Redvers said he has been speaking to breeders in the UK and Ireland about Zoustar, who has a very Australian pedigree, being by Northern Meteor (Aus) (Encosta de Lago {Aus}) out of a Redoute's Choice (Aus) mare.

“We've taken soundings from lots of breeders and half of them are very, very keen to use him because they're reading the TDN and the like and they're relatively up to speed on what's been going on on the other side of the world,” Redvers said. “And the other half just can't get their heads around him at all, because he's Australian, they never saw him race, he's got an Australian pedigree. Although in Australia the sireline is as hot as rocks, Northern Meteor doesn't mean a great deal to the British or Irish breeder. It may be too early to bring him up, or we may see two or three very smart maiden winners early and kick on and bring him back. We have complete confidence in the horse and the stock he's produced so far have been mesmerizing. We just haven't yet pulled the trigger as to which way to go. We don't want to bring him up and do a half-assed job of it; we want to bring him up and there be a lot of bells and whistles and this is a horse everyone knows about and needs to use. So it may be that we end up doing it for 2019, rather than 2018.”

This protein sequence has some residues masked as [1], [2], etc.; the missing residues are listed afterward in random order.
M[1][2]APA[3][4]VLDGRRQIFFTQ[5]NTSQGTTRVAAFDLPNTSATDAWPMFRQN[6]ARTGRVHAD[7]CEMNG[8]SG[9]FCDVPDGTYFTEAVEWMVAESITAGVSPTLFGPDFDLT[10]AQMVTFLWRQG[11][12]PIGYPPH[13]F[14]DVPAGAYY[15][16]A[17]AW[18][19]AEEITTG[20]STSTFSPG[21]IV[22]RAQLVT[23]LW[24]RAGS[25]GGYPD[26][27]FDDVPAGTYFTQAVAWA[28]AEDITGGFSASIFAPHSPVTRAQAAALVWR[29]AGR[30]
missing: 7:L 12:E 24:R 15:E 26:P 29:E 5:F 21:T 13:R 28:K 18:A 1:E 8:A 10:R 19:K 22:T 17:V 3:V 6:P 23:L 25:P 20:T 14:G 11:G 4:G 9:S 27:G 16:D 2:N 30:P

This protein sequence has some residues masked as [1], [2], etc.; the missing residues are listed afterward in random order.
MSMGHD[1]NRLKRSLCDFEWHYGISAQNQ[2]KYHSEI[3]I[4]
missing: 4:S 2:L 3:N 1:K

It seems likely that Zoustar will get every chance, as the team at Tweenhills certainly know how to make a sire. Tweenhills stands Havana Gold (Ire), the current leading first-crop sire in Britain with 17 winners to his name, and second only to Dabirsim (Fr) among all first-crop sires in Europe. Redvers said the question surrounding Havana Gold now is what he will stand for next year; the G1 Prix Jean Prat winner's fee was £7,000 this year.

“We're in the middle of that conversation as to where his fee goes next year. We want to give those people that have supported the horse the best possible chance to use him again, because they're the ones at the end of the day who have got him up and running, and yet we want to be able to charge a fee that makes business sense to us as well. That conversation is ongoing and I guess we'll come to a decision sometime in October. We already have 50 or 60 mares booked for next year regardless of what price he stands at, and a lot of people are very awake to the horse. He's been a tremendous success and we're delighted.”